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The Howff o' Tibbie Pagan

Written by Lainey Dempsey (2021)

The Howff of Tibby Pagan

In Ayrshire born twas thought a sin

Ma back a’ bent ma fit turned in
Ma e’en looked tae twa different winds
Ma mither’s still in hidin’
But fortune brought me persons kind
a razor wit, a sharpened mind
and noo within ma howff ye’ll find, the finest folk abiding

Welcome and come awa’ in
I’ve wine and I’ve rum,
I’ve whiskey and gin
Pour the ale fae the pail
and I’ll tell ye my tale
In the howff o’ Tibbie Pagan

They come fae afar and they come fae aroon
Fae the farms and the villages, cities and toons
Gents and philosophers

workers and loons
A’ fer tae drain their purses
They praise my sangs and laugh at much
But oan my charms they

darene touch
fer fear I dunt them wi my crutch
and slay them wi ma verses

I loved a lad Campbell by
His hert proved fause when bairnie came
We were betrothed but he was gane
the nicht afore the weddin
A hell tae him I hae nae need
His wits were dim, saft wis his heid
I mak the gowd that buys ma breid
He wisne worth the beddin

James Paterson whit a disgrace!
Tae cry me a witch in my ane
I’ll wad yer bride beheld that face
and spent the lang nicht greetin
Noo Mr Burns wid aft drap by
Wi a muckle drouth and a

wandrin eye
He ca’d ma yowes as they tottered by
Noo I barely hear them bleatin’

I’ve no had wealth but ma
life’s been lang
I’ve stitched I’ve scrubbed I’ve drunk I’ve sang
I have roasted them wha’ did me wrang
and blessed a’ them wha’ loved me
Contented I’ll gang tae ma grave
Fer I hae never been a slave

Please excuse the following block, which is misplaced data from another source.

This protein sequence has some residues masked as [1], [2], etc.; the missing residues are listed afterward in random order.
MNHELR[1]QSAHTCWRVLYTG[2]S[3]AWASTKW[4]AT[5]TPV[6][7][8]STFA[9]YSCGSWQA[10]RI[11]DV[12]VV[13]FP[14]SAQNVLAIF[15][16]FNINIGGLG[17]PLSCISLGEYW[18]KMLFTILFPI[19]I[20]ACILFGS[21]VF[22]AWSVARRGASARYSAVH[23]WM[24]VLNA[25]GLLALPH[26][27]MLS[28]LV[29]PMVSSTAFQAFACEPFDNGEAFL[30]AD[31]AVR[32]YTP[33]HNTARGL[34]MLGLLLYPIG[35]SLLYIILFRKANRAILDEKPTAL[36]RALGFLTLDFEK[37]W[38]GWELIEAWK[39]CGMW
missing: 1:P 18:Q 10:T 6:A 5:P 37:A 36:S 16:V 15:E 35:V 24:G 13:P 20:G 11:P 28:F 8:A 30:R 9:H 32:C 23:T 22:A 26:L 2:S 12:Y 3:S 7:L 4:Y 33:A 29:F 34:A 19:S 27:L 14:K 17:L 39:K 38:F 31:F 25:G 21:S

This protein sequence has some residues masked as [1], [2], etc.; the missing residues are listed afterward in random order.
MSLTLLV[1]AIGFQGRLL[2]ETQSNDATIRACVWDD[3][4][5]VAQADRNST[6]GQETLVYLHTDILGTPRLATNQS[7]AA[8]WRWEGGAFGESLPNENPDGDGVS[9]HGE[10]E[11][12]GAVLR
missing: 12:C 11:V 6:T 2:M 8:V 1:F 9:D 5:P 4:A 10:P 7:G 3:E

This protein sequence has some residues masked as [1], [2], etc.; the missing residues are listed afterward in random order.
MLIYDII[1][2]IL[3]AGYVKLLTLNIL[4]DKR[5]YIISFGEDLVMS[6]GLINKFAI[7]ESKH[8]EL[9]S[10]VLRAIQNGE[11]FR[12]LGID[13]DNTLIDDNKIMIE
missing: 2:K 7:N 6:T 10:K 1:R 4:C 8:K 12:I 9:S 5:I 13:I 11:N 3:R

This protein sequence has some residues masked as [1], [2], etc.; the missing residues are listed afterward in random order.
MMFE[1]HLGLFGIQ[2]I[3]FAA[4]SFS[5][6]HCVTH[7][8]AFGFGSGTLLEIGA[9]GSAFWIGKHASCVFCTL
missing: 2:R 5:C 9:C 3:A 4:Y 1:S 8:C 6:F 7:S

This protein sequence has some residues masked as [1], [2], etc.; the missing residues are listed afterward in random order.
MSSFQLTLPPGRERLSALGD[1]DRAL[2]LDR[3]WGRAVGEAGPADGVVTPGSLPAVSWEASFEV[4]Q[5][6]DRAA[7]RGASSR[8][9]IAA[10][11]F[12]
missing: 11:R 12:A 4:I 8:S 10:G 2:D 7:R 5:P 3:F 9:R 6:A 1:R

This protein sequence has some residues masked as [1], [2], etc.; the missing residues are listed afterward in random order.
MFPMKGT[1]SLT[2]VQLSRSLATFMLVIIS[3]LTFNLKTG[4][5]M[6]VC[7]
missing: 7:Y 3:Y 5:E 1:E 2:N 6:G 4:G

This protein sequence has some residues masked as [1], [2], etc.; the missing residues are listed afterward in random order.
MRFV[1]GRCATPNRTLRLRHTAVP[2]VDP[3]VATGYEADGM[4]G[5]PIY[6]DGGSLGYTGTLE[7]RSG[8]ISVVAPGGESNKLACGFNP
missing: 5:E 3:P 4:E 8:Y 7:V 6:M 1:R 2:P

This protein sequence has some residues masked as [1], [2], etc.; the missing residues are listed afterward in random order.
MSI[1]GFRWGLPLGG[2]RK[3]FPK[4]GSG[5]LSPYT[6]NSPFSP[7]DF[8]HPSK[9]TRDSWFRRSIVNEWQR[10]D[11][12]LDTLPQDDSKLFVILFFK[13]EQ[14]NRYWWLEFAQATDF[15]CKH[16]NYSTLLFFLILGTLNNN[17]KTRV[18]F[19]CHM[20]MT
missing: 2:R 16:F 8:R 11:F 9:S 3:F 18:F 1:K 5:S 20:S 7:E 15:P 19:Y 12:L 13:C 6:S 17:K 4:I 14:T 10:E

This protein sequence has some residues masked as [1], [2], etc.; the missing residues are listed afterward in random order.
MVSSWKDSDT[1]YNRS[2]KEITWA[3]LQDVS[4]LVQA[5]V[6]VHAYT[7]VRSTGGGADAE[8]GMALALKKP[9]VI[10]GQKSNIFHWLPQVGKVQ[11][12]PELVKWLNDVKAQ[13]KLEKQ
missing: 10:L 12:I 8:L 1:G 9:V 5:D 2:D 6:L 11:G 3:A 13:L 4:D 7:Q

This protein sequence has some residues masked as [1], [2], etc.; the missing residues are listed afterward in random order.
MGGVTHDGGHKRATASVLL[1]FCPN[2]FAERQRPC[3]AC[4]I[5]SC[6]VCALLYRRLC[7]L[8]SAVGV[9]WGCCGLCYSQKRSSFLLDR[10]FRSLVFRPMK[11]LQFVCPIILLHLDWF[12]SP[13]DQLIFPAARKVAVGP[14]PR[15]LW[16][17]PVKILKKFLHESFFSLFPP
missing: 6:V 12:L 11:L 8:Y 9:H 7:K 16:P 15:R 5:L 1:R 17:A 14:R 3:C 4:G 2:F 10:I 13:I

Tae ony privileged ranting knave
That thocht himsel above me

I’ll sing ye a sang if ye pu’ up
a chair
it micht mak ye laugh or ye
micht shed a tear
Be you rich be ye poor
there’s a place fer ye here
In the howff o Tibbie Pagan

In New Cumnock 1741, Isobel (Tibbie) Pagan was born into poverty and abandoned by her mother. One of her feet was formed in such a way that she had difficulty walking. She had a squint in one eye and a large benign tumour on her side. In a time when a woman’s place in society depended almost entirely on marriage, prospects were not looking good for Tibbie. Thankfully, she surmounted her difficulties. Her beautiful singing voice, intelligence and sharp wit endeared her to those around her and with some help along the way, she was able to live in her own home and bring in modest earnings by opening it as a howff (an unofficial public house).


Tibbie’s howff was popular amongst the thinkers of The Enlightenment Era and Tibbie by all accounts was a funny and formidable woman who was a gifted satirist. Everyone wanted to hear her witty recitals. If someone in society offended Tibbie, she would write a scathing song about them, if someone in her howff offended her, she dealt with it more directly by giving them a smack with her crutch.


Robert Burns frequented Tibbie’s howff, and there has been a long running debate as to whether he or Tibbie can claim authorship of the song, ‘Ca’ The Yowes’. From a less than thorough bit of my own research it looks likely to me that they were both carriers of a song that existed in some form before either of their versions. Both writers seem to have added to and taken away as they saw fit to reflect their own sentiments. Interestingly, Ca The Yowes does not appear in Tibbies only book, ‘A Collection of Poems and Songs.’ (1805)


Tibbie lived to be 80yrs old and in her old age is said to have reflected on her physical differences as having been a blessing as she had never had to serve a husband. At the time of her death she had no immediate family and so friends, locals and admirers made sure she had a respectable headstone. Garpel’s Bridge, not far from her howff in Muirkirk in Ayrshire was renamed ‘Tibbie’s Brig’ in her honour.

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